This is an elegant monumental Grand Tour bronze sculpture of Michelangelo’s David, circa 1880 in date.
The full-length portrait statue is of David, the 14ft marble statue depicts the Biblical hero David, represented as a standing male nude, David looks tense and ready for battle after he has made the decision to fight Goliath, but, before the battle has actually taken place. His brow is drawn, his neck tense, and the veins bulge out of his lowered right hand and holding his slingshot over his shoulder.
This impressive scuplture is 107cm (3ft 6″ ) tall and weighs over 36kgs (79lbs).
This high quality hot cast solid bronze was produced using the traditional ‘lost wax’ process.
The attention to detail of this sculpture is absolutely fantastic.
In really excellent condition, please see photos for confirmation.
Dimensions in cm:
Height 107 x Width 41 x Depth 24.5
Weight 36.3 kg
Dimensions in inches:
Height 3 foot, 6 inches x Width 1 foot, 4 inches x Depth 10 inches
Weight 80.0 lbs
This astonishing Renaissance sculpture was created between 1501 and 1504. It is a 14ft marble statue depicting the Biblical hero David, represented as a standing male nude. Originally commissioned by the Opera del Duomo for the Cathedral of Florence, it was meant to be one of a series of large statues to be positioned in the niches of the cathedral’s tribunes, way up at about 80mt from the ground. Michelangelo was asked by the consuls of the Board to complete an unfinished project begun in 1464 by Agostino di Duccio and later carried on by Antonio Rossellino in 1475. Both sculptors had in the end rejected an enormous block of marble due to the presence of too many “taroli”, or imperfections, which may have threatened the stability of such a huge statue. This block of marble of exceptional dimensions remained therefore neglected for 25 years, lying withi David, marble sculpture executed from 1501 to 1504 by the Italian Renaissance artist Michelangelo. The statue was commissioned for one of the buttresses of the cathedral of Florence and was carved from a block of marble that had been partially blocked out by other sculptors and left outdoors. After Michelangelo completed the sculpture, the Florentine government decided instead to place it in front of the Palazzo Vecchio. The original is now in the Accademia, and copies have been installed in the Piazza della Signoria and the Piazzale Michelangelo, which overlooks Florence.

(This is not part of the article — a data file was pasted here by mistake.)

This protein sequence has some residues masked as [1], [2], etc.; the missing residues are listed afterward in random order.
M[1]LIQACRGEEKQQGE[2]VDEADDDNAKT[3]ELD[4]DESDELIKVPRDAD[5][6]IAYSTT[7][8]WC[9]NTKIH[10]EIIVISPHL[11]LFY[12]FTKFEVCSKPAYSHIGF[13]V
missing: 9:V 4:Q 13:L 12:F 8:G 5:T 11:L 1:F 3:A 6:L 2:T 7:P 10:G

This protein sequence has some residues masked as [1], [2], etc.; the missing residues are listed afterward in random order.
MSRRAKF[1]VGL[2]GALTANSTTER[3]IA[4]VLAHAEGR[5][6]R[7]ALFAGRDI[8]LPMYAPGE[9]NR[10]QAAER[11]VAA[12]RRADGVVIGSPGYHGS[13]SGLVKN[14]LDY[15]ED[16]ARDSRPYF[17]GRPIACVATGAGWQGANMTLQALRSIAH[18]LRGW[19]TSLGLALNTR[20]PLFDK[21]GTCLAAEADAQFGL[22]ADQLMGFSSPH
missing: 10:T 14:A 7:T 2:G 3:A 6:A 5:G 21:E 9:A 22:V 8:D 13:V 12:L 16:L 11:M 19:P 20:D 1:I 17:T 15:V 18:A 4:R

Our reference: A3309